Should new mums take postpartum vitamins and/or supplements?

This really does depend on your health circumstances but as a general recommendation it is recommended that all breastfeeding mothers supplement with iodine.

Certain nutrients like zinc, B-vitamins, magnesium and calcium can be really helpful to support recovery and energy levels during sleep deprivation.

How can we (and others) best support our recovery?

I would encourage all mamas to have follow up blood testing (particularly iron studies, thyroid function and vitamin D) at least 6-8 weeks after the birth of their bub to ensure those nutrients are within optimal ranges! I typically see mamas experiencing depletion at 6-12 months after the birth of their baby and I believe that this is the aftermath of those months prior. If we can put a really good care plan into place in the early days we are much more likely to prevent depletion and burnout.

Could you share one of your favourite recipes with us?

This is such a hard question but I would have to say our Vegetable and Beef Lasagne. It contains 5 different types of vegetables and my son (1yr & fussy) absolutely loves it!

Prep Time: 25 min  Serving Size: 5-6  Cook Time: 70 min

This lasagne is easier to make than you think and such a great way to sneak in an extra serve of vegetables to your daily diet! We love the big batch nature because you can have it for dinner and leftovers for the next day! Beef is one of the best sources of dietary iron, which is a nutrient of high importance to support postpartum recovery.


  •  1⁄2 pumpkin (cut into 2cm slices)
  •  1 eggplant (cut into 2cm slices)
  •  1 cauliflower (roughly chopped)
  •  1 garlic clove
  •  1 brown onion (diced)
  •  500g grass fed beef mince
  •  500g organic pasta sauce
  •  1 punnet spinach (approx 120g)
  •  1 packet of gluten free or spelt lasagne sheets


  1. Preheat the oven to 180oC fan-forced and prepare a baking tray with baking paper.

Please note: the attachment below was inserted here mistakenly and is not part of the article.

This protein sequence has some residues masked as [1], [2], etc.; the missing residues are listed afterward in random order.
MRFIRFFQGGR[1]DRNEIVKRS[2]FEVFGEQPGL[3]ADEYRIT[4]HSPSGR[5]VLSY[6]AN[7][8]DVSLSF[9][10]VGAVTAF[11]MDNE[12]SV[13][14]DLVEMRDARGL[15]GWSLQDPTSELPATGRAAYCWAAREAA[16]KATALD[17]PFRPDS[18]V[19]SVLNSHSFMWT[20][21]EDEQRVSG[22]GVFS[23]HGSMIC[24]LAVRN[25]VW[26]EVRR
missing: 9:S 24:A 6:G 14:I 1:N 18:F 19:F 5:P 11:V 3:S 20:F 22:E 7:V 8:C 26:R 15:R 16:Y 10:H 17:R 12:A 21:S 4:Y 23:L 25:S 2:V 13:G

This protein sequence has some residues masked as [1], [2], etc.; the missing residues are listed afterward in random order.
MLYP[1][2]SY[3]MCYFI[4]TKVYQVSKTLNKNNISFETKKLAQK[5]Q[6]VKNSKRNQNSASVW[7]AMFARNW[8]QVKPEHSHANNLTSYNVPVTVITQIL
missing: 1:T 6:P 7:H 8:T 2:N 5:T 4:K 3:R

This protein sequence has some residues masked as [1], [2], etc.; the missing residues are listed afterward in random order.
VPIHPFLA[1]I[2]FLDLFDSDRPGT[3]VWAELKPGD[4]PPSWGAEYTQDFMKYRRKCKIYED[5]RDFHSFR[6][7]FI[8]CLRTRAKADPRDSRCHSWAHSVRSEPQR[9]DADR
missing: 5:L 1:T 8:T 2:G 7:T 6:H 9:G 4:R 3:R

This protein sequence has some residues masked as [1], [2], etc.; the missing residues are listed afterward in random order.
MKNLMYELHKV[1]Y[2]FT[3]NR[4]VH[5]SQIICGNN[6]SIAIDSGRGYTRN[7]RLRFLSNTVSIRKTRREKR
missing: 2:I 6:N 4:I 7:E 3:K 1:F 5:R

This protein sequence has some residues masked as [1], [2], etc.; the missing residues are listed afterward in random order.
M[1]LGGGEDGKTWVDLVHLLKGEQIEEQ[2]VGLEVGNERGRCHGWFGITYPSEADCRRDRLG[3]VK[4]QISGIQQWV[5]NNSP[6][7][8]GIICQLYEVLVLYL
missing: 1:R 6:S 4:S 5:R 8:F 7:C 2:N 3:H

2. Coat the pumpkin and eggplant with extra virgin olive oil and place onto the prepared baking tray and into the oven to roast for 25 minutes. Once cooked, remove and set aside.
  3. Steam the cauliflower on a stove top until soft and falling apart.
  4. Once steamed, place the cauliflower into a high speed blender with 1 tablespoon of olive oil and 1 clove of garlic. Blend until smooth and there are no lumps. Set aside.
  5. Heat a drizzle of extra virgin olive oil in a pan on medium heat and sauté the onion until slightly brown then add in the beef mince.
  6. Once the beef mince is cooked through, add in 400g of the pasta sauce and simmer for 5 minutes on low.


  1. In a lasagne dish, layer the lasagne by spooning 2-3 tablespoons of pasta sauce on the base of a baking dish, cover with a layer of lasagne sheets, a layer of the beef mince, a layer of spinach And then a layer of pumpkin.
  2. Add another layer of lasagne sheets and cover with pasta sauce.
  3. Lay over the eggplant and then top with the cauliflower puree. If adding cheese sprinkle desired amount on top.
  4. Bake in the oven for approximately 45 minutes.


 Bare Mum does not provide medical advice, diagnosis, or treatment. The resources on our website are provided for informational purposes only. You should always consult with a healthcare professional regarding any medical diagnoses or treatment options.